This chapter discusses indigenous peoples as agents of geopolitical change.
It reviews strands of work in geography that discuss indigenous peoples and
geopolitical issues of territory, identity and subject-formation. As I hope to
show here, indigenous people are more than merely agents of a parochial form
of geopolitics - this is no 'niche' form of 'minority studies' within the political
geographical tradition. Rather, manifold engagements with indigenous peoples
- in colonial encounters, in government policy, in the spaces of contemporary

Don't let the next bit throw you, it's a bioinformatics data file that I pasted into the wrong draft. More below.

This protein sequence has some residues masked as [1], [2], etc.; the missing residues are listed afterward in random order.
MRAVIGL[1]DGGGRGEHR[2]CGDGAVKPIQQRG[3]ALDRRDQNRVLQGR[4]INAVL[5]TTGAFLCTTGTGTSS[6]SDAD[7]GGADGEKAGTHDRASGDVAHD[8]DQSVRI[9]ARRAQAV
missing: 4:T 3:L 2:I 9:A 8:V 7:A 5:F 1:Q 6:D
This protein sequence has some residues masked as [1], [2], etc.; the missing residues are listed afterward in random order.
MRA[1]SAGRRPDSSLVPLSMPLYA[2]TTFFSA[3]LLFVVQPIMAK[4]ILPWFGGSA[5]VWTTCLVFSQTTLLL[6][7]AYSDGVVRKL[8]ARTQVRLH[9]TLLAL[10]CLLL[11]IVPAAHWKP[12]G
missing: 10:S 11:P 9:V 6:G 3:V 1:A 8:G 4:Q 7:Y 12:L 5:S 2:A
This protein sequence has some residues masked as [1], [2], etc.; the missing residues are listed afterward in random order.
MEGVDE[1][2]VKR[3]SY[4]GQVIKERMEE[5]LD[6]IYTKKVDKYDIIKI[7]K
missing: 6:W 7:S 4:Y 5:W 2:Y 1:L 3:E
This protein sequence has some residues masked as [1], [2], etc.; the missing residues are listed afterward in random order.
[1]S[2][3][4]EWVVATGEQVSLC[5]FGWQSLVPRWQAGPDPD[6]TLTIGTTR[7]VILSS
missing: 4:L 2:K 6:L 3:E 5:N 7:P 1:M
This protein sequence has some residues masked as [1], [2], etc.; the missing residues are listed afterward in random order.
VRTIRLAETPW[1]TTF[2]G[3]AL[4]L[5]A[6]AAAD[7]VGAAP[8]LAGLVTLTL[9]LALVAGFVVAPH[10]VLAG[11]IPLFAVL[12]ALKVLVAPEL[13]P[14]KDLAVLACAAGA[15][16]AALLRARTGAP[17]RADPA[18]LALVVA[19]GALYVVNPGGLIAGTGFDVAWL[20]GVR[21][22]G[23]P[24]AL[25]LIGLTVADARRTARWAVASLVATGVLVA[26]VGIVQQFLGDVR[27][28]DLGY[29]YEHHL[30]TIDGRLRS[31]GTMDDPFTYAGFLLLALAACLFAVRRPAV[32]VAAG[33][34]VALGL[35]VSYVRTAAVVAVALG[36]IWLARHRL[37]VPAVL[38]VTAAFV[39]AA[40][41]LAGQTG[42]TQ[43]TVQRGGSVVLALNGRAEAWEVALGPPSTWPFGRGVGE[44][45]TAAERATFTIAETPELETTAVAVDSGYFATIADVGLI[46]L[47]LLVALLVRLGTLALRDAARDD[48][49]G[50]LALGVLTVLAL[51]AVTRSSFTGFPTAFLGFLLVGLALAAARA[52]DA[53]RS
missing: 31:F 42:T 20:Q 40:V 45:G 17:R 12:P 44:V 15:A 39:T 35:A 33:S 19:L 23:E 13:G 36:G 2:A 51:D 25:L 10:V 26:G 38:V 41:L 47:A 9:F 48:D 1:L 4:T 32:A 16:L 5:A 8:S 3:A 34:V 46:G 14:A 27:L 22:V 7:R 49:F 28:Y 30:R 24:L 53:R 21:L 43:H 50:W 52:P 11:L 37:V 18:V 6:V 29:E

everyday life- have deeply shaped the world we now know. Examinations of
indigenous peoples and geopolitics bring into sharp relief questions of land and
control, resources and livelihoods, agency and cultural identity- processes that as
Glassman argued, affect literally billions of people (2006: 609). In more subtle ways,
too, the manner in which indigenous people have been conceptualized historically
has shaped both geopolitical relations globally and the broader handling of human
cultural and geographical difference.